I have worked as a counsellor for over thirty years within a variety of settings. Namely universities, the NHS, the third sector, mental health services, Rampton Hospital, and private practice. Before training as a counsellor, I worked as a telephone engineer for a well-known telecommunications company.
For over thirty years I have been local, national, and international leader for a large third sector charity. In my various roles of leadership, I have provided supervision, evaluation and strategic planning and leadership training.
I am a registered member of the British Association for counselling and Psychotherapy (BACP) and I adhere to the standards of the BACP ethical framework.
My strapline, which I take seriously, is that, "Working with people's pain, develop trust so they can recover and heal." In doing so, I am committed in the ongoing development of people in an age when we are bombarded with how we should be and how we should look. Additionally, we live in a time of quick fixes and results, instant solutions, rapid turnarounds, and profitable outcomes. While such ideas have their place, in my view, human beings are far more complex where instant remedies do not always work.
I am committed to the whole well-being of people and I have been involved in various projects both local and nationally that have focused on improving the mental wellbeing of minority groups.
I am in regular supervision which is a non-negotiable requirement of the BACP which is to ensure that you are receiving a high level of professionalism along receiving the best care possible.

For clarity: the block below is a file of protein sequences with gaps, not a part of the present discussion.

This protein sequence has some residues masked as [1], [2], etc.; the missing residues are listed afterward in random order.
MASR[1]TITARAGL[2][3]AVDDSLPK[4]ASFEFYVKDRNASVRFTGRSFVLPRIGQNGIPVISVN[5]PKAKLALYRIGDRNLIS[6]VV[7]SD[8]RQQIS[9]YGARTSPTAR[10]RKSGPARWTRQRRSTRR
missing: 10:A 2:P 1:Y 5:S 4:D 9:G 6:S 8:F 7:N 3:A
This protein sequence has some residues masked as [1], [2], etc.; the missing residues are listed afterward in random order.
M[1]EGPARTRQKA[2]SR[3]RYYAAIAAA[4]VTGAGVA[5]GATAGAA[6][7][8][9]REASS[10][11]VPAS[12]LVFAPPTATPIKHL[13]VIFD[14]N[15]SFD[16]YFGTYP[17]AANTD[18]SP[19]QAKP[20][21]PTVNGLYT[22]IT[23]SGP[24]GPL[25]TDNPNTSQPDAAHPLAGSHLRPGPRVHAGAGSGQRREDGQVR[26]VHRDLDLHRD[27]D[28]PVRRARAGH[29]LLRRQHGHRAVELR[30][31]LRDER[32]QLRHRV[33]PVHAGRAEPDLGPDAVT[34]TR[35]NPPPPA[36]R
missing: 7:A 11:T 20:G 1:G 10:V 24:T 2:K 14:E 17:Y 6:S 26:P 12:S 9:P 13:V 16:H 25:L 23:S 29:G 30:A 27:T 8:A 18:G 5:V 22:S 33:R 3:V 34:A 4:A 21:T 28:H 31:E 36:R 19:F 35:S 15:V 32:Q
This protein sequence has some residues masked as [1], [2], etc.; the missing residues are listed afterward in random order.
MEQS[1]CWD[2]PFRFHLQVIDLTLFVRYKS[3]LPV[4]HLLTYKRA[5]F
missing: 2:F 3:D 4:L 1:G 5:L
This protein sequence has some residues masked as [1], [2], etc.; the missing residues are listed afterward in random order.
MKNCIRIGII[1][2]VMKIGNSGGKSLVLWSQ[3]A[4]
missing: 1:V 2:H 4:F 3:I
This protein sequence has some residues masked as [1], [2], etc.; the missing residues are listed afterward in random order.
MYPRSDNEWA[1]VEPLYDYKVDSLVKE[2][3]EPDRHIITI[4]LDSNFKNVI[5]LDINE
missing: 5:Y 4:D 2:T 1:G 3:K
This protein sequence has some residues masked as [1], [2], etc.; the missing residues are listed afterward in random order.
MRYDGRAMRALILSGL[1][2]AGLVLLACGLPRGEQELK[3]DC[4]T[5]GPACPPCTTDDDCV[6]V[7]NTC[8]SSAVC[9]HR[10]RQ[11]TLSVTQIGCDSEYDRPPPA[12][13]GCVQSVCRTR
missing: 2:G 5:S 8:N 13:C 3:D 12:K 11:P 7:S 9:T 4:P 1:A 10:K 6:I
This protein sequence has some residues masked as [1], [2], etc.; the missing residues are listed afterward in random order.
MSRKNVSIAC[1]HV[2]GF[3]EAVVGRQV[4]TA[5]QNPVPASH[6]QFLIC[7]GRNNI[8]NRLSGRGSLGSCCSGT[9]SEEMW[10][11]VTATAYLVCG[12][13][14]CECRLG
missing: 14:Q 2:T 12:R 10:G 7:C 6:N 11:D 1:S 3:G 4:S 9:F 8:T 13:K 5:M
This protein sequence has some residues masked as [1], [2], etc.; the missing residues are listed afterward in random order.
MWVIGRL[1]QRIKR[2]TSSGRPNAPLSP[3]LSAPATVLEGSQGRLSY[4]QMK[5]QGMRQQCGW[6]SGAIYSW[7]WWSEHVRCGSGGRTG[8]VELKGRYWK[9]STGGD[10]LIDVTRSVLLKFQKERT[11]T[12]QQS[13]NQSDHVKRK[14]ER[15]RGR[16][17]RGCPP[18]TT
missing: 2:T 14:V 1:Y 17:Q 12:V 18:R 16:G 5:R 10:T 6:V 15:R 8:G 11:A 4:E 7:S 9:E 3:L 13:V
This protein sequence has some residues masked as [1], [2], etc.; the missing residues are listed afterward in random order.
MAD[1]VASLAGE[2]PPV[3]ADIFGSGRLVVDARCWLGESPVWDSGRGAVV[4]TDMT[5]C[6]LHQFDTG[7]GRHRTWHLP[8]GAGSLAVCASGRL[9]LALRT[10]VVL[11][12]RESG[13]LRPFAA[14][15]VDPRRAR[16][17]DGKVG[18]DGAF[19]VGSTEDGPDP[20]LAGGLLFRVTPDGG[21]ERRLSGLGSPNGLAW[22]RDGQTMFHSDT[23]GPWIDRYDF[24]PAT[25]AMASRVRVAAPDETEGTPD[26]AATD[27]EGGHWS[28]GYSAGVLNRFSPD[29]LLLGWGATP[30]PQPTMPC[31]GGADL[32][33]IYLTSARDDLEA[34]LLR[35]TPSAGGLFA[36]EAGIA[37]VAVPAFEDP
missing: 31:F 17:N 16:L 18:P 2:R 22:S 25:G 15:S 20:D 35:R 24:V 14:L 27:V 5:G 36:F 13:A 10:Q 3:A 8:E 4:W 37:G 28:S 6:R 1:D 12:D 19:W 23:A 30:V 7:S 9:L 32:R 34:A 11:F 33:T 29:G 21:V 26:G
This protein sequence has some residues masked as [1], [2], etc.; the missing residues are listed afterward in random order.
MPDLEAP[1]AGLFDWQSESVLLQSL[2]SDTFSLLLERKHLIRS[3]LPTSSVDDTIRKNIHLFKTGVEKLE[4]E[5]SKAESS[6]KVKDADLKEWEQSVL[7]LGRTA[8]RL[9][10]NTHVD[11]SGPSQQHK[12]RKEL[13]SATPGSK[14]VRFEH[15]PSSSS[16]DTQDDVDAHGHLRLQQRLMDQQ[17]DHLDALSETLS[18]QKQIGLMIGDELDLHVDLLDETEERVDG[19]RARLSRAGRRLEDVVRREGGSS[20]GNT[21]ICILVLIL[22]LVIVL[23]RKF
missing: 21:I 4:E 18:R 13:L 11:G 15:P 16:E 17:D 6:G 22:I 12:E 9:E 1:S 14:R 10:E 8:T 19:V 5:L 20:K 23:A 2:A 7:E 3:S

In closing, I have a doctorate in Pastoral Care and a Masters in Pastoral studies, both qualifications include counselling and psychological knowledge which has complemented my other counselling qualifications.
Alongside my current part-time employment at Sheffield Hallam University and my private practice, I am also the club chaplain for Sheffield United Football Club.
My main areas of focus are dealing with loss and grief, depression, anxiety, clergy stress and developing self-love
Dealing with loss and grief is a universal experience. It has been accurately said that, "Grief is universal, but it also personal." I create the space, so individuals can talk about how their loss is affecting them. I provide a number of strategies that helps people through the grieving process, but what the strategies will not do is to take away the often messiness of adjusting to the loss of someone or something that was important to you.
My approach to depression and anxiety is understanding it as your body and mind trying to convey a message to you that there are aspects of our life that requires some attention. While I will always advocate that people should visit their GP for an clinical diagnosis and I recognise that medication has its place, I work with depression and anxiety as a form of communication that needs expressing and being listened to.
Having been involved as a clergy person for over thirty years I am acutely aware of the pressures accompanying ministry in the twenty-first century and the common personality types of clergy people who tend to people who will simply continue pressing on without giving due regard or care to their wellbeing. I work with clergy to take an honest appraisal of how they living their lives.